The senior board members (other than Sir Philip Green) are next to face the committees comprising Lord Grabiner, non-executive chairman of Traveta Investments Limited and Traveta Investments (No 2) Limited; Ian Grabiner, CEO of Arcadia; Paul Budge, FD of Arcadia and former BHS board member; Gillian Hague, group financial controller of Arcadia; and Chris Harris, group property director for Arcadia. This group of individuals (other than Lord Grabiner and Ian Grabiner) together with Sir Philip Green comprised the Traveta board’s sub-group responsible for negotiating the sale of BHS.

The questioning in this session in the main was directed at Lord Grabiner who was asked to explain why, as the chairman of Traveta, he had no involvement in the sale; was not told about the conclusion of the sale for several days after it happened; and was unable to answer relatively straight forward questions about the group structure. Lord Grabiner considered it entirely appropriate for the sub–group to take it forward but at no time was he told who interested third parties were and he did not consider it necessary to ask.

The board was aware that it had reached the stage where BHS either had to go into an insolvency process or be sold. Lord Grabiner said: “If we could not find an acceptable buyer and could not do that deal, I have no doubt whatsoever that the business would have gone into administration.” When questioned about what he meant by an acceptable buyer, he said the sub-group were looking at this as carefully as they could reasonably have looked at it, these people are astute and, if they found a buyer that they were prepared to sell to on suitable terms, that would be a solution to the problem.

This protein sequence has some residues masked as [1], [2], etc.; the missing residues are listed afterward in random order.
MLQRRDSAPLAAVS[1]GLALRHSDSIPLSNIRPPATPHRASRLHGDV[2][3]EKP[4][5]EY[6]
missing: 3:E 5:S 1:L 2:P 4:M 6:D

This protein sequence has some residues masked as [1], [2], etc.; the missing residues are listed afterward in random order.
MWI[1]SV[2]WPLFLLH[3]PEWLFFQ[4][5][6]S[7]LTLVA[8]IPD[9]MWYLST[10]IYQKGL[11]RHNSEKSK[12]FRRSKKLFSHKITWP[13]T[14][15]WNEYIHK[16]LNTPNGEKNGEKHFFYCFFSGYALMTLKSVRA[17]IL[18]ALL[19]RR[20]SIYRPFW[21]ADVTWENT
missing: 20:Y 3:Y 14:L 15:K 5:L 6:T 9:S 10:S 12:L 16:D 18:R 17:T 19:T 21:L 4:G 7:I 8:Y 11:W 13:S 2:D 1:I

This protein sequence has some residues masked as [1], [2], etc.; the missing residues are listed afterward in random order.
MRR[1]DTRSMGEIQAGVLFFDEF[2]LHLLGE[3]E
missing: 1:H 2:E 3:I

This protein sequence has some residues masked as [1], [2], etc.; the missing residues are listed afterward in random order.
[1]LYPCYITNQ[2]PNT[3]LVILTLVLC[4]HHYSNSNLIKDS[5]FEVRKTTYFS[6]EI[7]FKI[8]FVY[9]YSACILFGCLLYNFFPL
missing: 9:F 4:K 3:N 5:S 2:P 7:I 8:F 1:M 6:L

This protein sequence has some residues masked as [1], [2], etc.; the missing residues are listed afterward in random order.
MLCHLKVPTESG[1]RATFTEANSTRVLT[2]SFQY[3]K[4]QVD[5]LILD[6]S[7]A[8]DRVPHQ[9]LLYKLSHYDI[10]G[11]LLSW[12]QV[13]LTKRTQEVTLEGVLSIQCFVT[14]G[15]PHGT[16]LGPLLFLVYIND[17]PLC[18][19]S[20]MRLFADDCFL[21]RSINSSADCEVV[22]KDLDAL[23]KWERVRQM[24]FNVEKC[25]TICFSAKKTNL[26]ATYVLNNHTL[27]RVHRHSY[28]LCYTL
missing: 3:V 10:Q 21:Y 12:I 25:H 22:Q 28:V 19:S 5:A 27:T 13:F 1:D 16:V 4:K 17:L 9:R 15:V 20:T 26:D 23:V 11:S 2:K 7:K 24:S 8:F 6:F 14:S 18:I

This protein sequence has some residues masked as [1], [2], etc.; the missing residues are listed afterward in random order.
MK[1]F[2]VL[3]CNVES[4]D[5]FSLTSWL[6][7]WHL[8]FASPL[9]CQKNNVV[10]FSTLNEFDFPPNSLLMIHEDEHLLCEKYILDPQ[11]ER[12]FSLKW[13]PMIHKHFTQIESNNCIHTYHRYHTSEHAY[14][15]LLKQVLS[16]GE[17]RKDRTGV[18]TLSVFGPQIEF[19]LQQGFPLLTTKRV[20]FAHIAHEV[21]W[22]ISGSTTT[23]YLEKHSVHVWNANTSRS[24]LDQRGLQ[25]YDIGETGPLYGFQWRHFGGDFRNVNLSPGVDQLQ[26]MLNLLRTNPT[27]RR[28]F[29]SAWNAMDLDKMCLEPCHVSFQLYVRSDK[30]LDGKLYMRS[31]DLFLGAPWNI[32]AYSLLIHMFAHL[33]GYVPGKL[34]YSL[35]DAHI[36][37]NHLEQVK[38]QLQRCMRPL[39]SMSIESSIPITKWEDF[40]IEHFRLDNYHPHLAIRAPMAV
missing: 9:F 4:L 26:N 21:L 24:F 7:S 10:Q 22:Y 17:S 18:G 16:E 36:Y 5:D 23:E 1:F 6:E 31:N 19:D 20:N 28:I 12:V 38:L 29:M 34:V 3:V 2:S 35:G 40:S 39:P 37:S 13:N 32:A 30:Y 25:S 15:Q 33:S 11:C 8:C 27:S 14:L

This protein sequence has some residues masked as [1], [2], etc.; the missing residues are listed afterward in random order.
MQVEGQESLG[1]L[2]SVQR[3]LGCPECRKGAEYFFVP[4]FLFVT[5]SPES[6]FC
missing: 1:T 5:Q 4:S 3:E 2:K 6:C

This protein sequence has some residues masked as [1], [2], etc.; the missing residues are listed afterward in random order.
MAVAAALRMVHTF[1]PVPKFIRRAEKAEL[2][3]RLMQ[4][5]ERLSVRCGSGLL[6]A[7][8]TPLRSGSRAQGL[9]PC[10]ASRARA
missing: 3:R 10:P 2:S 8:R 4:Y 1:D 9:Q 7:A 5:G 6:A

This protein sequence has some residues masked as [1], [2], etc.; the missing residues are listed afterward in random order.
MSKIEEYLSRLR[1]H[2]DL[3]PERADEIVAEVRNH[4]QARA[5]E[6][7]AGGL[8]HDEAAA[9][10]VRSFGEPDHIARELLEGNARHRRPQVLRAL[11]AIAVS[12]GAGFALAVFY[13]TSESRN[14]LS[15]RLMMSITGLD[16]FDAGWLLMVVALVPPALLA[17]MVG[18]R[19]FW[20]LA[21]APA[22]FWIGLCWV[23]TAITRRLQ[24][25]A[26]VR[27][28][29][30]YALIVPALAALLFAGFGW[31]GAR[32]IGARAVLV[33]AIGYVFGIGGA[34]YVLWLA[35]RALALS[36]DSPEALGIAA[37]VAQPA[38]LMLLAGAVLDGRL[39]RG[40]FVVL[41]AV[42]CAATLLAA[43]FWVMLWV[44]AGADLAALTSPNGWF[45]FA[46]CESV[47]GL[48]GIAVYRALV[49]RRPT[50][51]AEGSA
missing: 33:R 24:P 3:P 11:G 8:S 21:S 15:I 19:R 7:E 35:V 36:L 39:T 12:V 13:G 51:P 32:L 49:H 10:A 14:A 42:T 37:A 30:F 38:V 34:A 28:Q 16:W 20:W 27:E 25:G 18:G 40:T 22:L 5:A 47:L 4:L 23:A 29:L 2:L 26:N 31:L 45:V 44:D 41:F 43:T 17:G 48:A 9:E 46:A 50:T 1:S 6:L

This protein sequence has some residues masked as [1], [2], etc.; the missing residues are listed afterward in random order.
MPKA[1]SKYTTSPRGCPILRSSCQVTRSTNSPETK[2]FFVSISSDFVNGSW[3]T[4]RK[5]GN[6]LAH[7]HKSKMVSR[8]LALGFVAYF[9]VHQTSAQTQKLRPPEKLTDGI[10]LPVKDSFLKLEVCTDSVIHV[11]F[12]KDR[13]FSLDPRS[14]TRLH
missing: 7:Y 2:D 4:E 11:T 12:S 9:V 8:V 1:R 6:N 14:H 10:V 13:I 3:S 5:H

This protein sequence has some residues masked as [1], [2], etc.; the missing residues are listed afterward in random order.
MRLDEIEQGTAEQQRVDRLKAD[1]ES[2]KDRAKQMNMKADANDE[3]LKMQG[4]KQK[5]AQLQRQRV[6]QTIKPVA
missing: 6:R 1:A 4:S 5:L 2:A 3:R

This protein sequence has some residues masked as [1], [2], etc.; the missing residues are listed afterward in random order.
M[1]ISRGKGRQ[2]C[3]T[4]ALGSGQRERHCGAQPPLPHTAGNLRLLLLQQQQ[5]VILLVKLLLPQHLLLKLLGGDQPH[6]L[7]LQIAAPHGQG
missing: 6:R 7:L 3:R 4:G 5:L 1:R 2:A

On 10 March (the day before the deal signed) the Traveta board held a night meeting to which Lord Grabiner was not invited despite being the company’s chairman. The meeting was quorate and comprised the sub-group. Lord Grabiner did not seem to consider this unusual. On 16 March (when he first knew about the deal), the Traveta 2 board meeting recorded a technical resolution ratifying the sale on the 11 March.

It further transpires that Lord Grabiner (by virtue of his earlier written submissions to the committees) did not know about Dominic Chappell’s bankruptcies. He confirmed in questioning that he did not know whether Retail Acquisitions was therefore a reputable buyer but considered that the sub-group must have taken this into account when coming to a judgement about whether this was a suitable buyer and, if they did not, they failed in their duty. He confirmed that, despite what has happened since, he would trust that same sub-group again.

When questioned about the Traveta/Arcadia group structure, Lord Grabiner was unable to provide a clear answer to why the corporate structure had changed. He said that whatever structure “they”, presumably meaning the Green family, had adopted, no doubt there were good reasons for it but he was not aware of the reasons. He also considered that, despite only being involved in the sale ratification and not the negotiation process, this was enough to demonstrate independent judgement and reasonable care, skill, and diligence because of the structure of the sub-group. He did not accept that, as chair, he had the overarching accountability for governance.

In Paul Budge’s questioning it was revealed that initial discussions about the sale of BHS took place with Paul Sutton, who worked up a business plan called Project Albion. Their dealings came to a halt after they (presumably the sub-group) heard that Mr Sutton had been using Sir Philip’s name.